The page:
Like many a Muscovite, together with Rublev, Medvedev grew up taking part in a lot of the 12 months in quick indoor situations.
“It was not even hardcourts — it was more like indoor ice,” Rublev mentioned with fun on Saturday. “You touch the ball and the ball is like a rocket. You hit one ball and the ball is going so fast, even when you are 6 years old. In Moscow, there is actually plenty of clay, but the problem is there’s not much summer, only two or three months, so you don’t get much time to play on it.”
Rublev, the No. 7 seed and lengthy primarily based in Spain, has had extra constant outcomes on clay on the professional stage and was a quarterfinalist on the French Open in 2020 and a finalist on the Monte Carlo Open final 12 months. His forehand, hit with heavy topspin and main racket-head pace, matches the normal imaginative and prescient of a clay-courter far more than Medvedev’s along with his comparatively flat strokes.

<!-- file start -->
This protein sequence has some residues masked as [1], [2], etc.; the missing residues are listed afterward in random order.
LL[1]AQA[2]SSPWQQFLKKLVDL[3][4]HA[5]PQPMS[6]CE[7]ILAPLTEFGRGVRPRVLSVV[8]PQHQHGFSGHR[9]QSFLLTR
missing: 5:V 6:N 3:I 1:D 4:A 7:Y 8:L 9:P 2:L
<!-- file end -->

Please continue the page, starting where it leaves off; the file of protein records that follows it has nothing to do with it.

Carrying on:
But it is rather tempting to agree with Rublev that Medvedev’s greatest impediment on clay is between the ears.
“He didn’t beat Djokovic in Monte Carlo for nothing,” Rublev mentioned in an interview, recalling a 2019 upset. “So, I think it’s more about him, that he put this in his head, than it is about the clay. And we can all see now that he has won all the matches here quite easy, beating good players.”
Still, the trail doesn’t get smoother. Medvedev is in a extra welcoming neighborhood than the highest half of the draw, however it’s nonetheless a tough neighborhood with Rublev, Jannik Sinner, Stefanos Tsitsipas, Hubert Hurkacz and Casper Ruud all on the prowl.
Next up for Medvedev: the No. 20 seed Marin Cilic, who overwhelmed a weary Gilles Simon, 6-0, 6-3, 6-2, on Saturday within the 37-year-old Simon’s closing French Open match (he’ll retire at 12 months’s finish). Simon, one of many cleanest hitters and deeper thinkers on tour, gave an glorious abstract of why it can quickly be time to bid adieu.